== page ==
By 1987, the ICL 2960 could only support 12 users, badly, and the service had been taken over by the emergency purchase of a couple of Digital VAX computers running VMS - the OS written by the people who later wrote Microsoft's Windows NT. The service was moved down to Bath University, using the new JANET network to connect. Bath still had an ICL service that wasn't a joke, and the one here was shut down, and there was a party on its last day.

The VAX computers were replaced in 1989 by Unix-based equipment - initially an innovative multi-processor design by Sequent, an American company called the Symmetry. This was really good for its day, and worked so well that there is very little I can tell you about it. It ran a variant of the Unix operating system, and it rarely went wrong. I wrote the backups for it using what I thought was quite an innovative scheme that worked like a clock using multiple interlocking sets of 4 tapes, with the weekly main cycle incrementing a 4 week cycle which incremented a 16 week cycle giving, automatically, backups that became less frequent over increasing time into the past for a full 64 weeks.

The Symmetry provided a consistently good platform for the University's central computing needs until the mid-nineties, when it was replaced by a number of servers that look like the modern ones.

The crudely made pano to the right is of the machine room as it was in 1996 with the Symmetry- the room was a real mess then because it had no one managing it, and the networking was also quite untidy. The scene shows the last Symmetry cabinets with a red 'S' symbol in a square on them, and there are Sun and HP servers running the main service at this point elsewhere in the room against the far wall.



Machine Room in 1986

The Computer Centre machine room as it was in 1986. I do recall that the photo records fairly accurately the operators' workload for a lot of the time. One or two of them were interested in how everything worked, and read the manuals and/or studied for OU courses, but the rest were always sure to bring a copy of the newspaper to work each day. How times have changed.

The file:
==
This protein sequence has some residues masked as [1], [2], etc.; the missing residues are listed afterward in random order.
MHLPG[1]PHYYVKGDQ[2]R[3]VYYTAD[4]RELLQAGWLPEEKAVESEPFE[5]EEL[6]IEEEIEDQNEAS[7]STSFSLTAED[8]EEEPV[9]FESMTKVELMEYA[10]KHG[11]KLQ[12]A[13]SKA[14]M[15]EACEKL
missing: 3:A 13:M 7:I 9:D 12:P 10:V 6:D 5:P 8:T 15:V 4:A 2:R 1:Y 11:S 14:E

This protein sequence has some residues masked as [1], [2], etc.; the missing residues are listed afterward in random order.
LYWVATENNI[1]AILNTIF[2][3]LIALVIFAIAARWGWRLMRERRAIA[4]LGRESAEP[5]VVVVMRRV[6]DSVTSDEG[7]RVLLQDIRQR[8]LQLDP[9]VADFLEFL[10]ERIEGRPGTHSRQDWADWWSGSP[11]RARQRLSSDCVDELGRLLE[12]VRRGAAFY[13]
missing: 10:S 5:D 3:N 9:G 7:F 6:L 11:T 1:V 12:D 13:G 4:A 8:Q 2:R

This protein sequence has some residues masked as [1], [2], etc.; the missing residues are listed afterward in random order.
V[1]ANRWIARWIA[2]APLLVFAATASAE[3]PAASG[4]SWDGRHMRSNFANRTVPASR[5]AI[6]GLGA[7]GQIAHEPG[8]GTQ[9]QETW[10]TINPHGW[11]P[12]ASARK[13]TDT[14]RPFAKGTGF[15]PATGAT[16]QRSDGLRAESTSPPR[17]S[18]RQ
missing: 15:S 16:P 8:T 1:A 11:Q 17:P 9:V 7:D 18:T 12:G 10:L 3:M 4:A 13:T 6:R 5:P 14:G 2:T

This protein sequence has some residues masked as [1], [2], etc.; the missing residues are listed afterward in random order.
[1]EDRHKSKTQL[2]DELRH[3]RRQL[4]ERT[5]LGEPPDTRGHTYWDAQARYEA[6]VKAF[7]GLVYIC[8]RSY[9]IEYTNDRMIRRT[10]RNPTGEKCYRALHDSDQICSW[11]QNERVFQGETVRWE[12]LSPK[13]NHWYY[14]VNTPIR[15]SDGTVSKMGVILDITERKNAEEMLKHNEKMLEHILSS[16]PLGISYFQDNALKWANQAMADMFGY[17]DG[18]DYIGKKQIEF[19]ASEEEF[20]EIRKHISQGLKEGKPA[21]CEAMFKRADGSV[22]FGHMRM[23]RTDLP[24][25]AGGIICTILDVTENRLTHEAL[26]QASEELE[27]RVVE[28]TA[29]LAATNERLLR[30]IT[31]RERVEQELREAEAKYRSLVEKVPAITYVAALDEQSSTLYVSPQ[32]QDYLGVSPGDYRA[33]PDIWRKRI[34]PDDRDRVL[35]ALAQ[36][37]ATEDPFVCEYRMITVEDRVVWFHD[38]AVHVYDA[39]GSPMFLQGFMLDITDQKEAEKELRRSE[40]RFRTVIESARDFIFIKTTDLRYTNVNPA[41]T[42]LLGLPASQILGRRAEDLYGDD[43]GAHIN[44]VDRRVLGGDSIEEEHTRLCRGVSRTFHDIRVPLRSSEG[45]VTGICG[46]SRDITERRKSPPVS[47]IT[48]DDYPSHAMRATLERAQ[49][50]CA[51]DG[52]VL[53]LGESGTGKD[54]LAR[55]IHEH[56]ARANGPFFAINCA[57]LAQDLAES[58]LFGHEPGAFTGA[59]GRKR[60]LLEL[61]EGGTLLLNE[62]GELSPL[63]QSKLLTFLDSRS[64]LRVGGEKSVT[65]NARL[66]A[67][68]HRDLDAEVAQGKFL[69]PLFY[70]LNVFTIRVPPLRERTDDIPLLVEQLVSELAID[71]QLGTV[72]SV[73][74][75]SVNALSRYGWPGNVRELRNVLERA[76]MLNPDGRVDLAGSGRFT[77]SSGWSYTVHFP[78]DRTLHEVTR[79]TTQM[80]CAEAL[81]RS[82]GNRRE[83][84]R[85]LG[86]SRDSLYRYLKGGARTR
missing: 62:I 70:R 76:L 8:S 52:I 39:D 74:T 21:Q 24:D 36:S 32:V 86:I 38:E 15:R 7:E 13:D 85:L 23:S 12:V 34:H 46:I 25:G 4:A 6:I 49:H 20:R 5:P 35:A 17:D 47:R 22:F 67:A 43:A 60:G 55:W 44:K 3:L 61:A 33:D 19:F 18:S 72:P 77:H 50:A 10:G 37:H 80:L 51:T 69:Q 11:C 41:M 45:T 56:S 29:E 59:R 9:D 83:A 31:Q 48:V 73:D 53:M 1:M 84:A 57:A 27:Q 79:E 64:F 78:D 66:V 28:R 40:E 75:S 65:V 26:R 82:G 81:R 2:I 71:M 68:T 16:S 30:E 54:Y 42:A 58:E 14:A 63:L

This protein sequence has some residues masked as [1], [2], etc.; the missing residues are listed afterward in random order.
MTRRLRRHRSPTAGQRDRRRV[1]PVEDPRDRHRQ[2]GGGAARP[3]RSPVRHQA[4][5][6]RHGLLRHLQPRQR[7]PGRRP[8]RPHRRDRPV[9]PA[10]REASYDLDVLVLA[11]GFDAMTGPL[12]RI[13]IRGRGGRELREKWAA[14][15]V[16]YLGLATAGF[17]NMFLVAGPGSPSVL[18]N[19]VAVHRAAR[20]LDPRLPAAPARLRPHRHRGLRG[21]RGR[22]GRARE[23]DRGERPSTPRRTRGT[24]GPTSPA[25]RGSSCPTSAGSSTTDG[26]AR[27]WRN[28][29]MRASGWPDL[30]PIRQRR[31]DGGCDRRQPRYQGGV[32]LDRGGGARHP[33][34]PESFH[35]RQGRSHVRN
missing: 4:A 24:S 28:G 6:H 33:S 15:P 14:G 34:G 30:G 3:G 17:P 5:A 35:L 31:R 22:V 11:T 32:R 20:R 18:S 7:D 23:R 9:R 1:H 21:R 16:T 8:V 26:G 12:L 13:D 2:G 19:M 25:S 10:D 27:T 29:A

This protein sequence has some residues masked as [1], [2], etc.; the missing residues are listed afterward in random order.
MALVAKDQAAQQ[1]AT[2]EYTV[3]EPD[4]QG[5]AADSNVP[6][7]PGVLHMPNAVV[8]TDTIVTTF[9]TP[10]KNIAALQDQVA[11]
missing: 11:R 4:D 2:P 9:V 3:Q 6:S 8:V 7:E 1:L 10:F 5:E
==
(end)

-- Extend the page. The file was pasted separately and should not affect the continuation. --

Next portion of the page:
The machine room as it was in 1986

Bob Bird, one of the operator, dealing with printout from the 2960's main printer unit.Visible at the back of the room, the white VAX mini computers supported almost all of the University's computer users at this time.


Computer room at the end of the 1980s with operators Bob Salkeld and Jenny Bland. Main service now provided by the Sequent Symmetry behind them; backups still to 12" reel to reel tapes in foreground. The computer service was run pretty well then. The Systems Group had yet to be taken over by the Comms and Micros Group, later called the Technical Services Group.


Below: Computer room by 1996. The standard of structure and order in the room shows how the room had become a dumping ground, despite the fact that it was still filled with the systems that ran much of the University. The people running them just had to cope with the shambles.. The huge racks of 12 inch tapes hadn't been used for years, because backups were now done to small 'Exabyte' backup cassettes. The old tapes weren't archives, it just was no one's job to tidy up the room. The sectioned off room with the tinted windows was full of junk, and stayed that way for years too. A lot wasn't documented or labelled then; all the stuff behind the scenes was a mess, and only things that people saw were made to appear nice. The machine room was a secure room, and so no one was going to see what it was like.